Airline Refuses to Let Mom Traveling Alone Re-Board to Take Her Kids Off the Plane

Airline employees make it as difficult as possible for this mom traveling alone with her five kids, 4 of whom were asleep when they landed.

 


My youngest at the aiport, expressing ALL of our feelings with his face!

I had a horrible experience flying recently, and I want all you moms to know about it. I booked a flight for me and my 5 children, ages 8 and under, by calling the airline 800 number. Because it turns out, you can’t book online with that many children.

It seemed like a reasonable plan, just me and my 5 kids flying at 300 mph, for 1 hour. Not driving 80 mph, for 11 hours. Right?

We arrived at the airport with 5 backpacks, 4 car seats, and a double stroller. After rounds of goodbye hugs with Dad, we made our way to the gate and I checked the stroller into cargo.

Upon entering plane, I discovered our seats weren’t together. My 2-year-old was next to two strangers, who oddly enough wouldn’t move. My 4-year-old was also next to two strangers who, again, didn’t offer to move. My older boys and I were in a set of three seats together.

I tried to rearrange the seating, but struggled to get passengers to comply and flight attendants ignored me. Only one passenger moved, giving me a seat one row away from my kids. So, I seated 2 year-old with her brothers, and my oldest son had to sit by himself.

After 1.5 hours of sitting on the plane, they deboarded due to mechanical issues. They deboarded us, AND they did not get the cargo from underneath so I didn’t have my double stroller. The kids are immediately hungry. Burger King was delicious. Then they have to go to the bathroom. This means baby is seated on the bathroom floor while mommy uses the loo. After that, to make a long story a little less long, we were delayed for 7 more hours. This is the part that was fun. The kids and I actually had a good percentage of fun. I’d say, like 90/10.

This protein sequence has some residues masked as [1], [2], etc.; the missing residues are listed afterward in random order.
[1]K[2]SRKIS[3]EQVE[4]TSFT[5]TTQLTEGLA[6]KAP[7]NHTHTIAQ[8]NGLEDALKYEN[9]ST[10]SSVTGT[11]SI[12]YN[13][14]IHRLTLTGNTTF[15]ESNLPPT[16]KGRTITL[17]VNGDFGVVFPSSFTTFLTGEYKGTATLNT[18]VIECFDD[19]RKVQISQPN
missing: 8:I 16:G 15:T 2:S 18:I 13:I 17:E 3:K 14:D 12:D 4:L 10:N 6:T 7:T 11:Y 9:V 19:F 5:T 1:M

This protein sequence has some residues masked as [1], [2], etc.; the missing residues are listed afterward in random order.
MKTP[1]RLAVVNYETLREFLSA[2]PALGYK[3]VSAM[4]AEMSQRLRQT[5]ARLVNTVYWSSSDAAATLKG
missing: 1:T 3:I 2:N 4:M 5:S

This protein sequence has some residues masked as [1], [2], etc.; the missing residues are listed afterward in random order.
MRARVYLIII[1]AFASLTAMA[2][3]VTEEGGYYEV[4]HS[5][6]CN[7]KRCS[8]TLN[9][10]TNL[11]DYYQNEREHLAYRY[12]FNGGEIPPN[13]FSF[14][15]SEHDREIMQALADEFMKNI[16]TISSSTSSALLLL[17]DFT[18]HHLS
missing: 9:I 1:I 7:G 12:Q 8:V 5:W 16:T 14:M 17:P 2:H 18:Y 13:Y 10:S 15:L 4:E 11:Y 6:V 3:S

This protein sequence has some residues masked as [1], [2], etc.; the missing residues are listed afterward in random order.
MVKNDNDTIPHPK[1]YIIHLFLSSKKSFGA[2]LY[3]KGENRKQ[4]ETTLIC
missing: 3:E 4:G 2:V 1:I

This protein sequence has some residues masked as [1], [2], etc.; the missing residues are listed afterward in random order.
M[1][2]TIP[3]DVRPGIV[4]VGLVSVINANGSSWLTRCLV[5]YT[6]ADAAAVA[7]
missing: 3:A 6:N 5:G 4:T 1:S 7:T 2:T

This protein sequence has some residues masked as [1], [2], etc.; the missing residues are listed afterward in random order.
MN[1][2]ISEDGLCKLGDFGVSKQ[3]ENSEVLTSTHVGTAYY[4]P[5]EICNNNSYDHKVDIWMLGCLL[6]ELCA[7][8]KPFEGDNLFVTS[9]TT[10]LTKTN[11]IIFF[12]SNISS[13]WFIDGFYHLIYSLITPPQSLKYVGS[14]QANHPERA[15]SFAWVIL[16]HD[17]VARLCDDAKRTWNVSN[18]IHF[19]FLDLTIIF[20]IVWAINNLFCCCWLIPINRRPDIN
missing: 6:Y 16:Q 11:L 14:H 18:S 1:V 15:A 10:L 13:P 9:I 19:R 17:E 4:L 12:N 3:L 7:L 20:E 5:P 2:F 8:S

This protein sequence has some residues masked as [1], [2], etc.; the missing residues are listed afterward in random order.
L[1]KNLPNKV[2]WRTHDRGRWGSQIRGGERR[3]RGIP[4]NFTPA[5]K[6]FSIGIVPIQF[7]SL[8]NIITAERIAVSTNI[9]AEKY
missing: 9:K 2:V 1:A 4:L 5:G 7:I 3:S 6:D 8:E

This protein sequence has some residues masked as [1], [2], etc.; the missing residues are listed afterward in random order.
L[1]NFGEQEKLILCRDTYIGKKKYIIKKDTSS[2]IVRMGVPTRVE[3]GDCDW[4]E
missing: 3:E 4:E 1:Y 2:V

We finally re-board at 9:30 p.m., this time seated together in one row at the back of the plane. Thank you, stranger passengers, for agreeing to new arrangements.

Again we sit 45 minutes. 2-year-old is screaming. Baby is screeeeaming. Everyone’s tired.

We finally take off and everyone falls asleep, and they are still sleeping when we land.

So, I request help from two flight attendants and this time they jumped up to help! I tell them that I am going to go and put the baby in the stroller, which has been brought up from cargo, and I’ll be right back.

I buckle baby in stroller, station oldest as Baby Guard, and go back on the plane—only to be stopped by the front flight attendant.

She says, (read in slow motion) “You can’t come back on the plane.”

I giggle and say, “Oh, my kids are in the back sleeping.”

She informs me it’s a federal regulation that once you leave the plane you can’t come back on.
I say, in a loud voice simmering with disdain, “My kids are in the back of this plane. I. Need. To. Get. My. Kids!”

She says no.

Flight attendants had to carry my sleeping children and all of our crap off the plane because the EMPLOYEES of the airline didn’t inform me that once I LEFT THE PLANE, I couldn’t RETURN TO THE PLANE!

That would’ve been some valuable information.

Granted, it’s midnight. I’m in tears. I’m tired. I’m ticked off. I just want to be home in the fetal position with a glass of wine. I packed up our double stroller and left.

And you know what happened then? Another passenger, a mother of one toddler, who I’d had a brief lovely conversation with earlier in the day, walked with me the entire way to baggage. At first, I vented to her with some choice words and held-back tears. But then we just walked in silence.

It was one of those moments, even though I didn’t know her from Eve, where just her presence helped me on the walk to baggage claim.

My mom and brother picked us up at midnight, and we were all up until 2:30 a.m. eating grilled cheese. And drinking wine, of course.

My questions are these: What would you have done? Do you have any travel mishap stories? How can I get over my fear of ever flying with the kids again? What advice do you have for traveling mothers? If hypothetically my 8-year old heard a few choice words flying out of his mom’s mouth, is he scarred forever?

Turns out I should have just asked to speak to the captain of the plane. A family member in the industry explained that the captain’s job is to use common sense in that type of situation.

I’ll bear that in mind if I’m ever brave enough to fly by myself with 5 kids again. Ha.

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Follow Laura Wolf on Facebook at Lowcountry Luna.

Laura Wolf
Follow Laura Wolf on her Facebook page, Low Country Laura .

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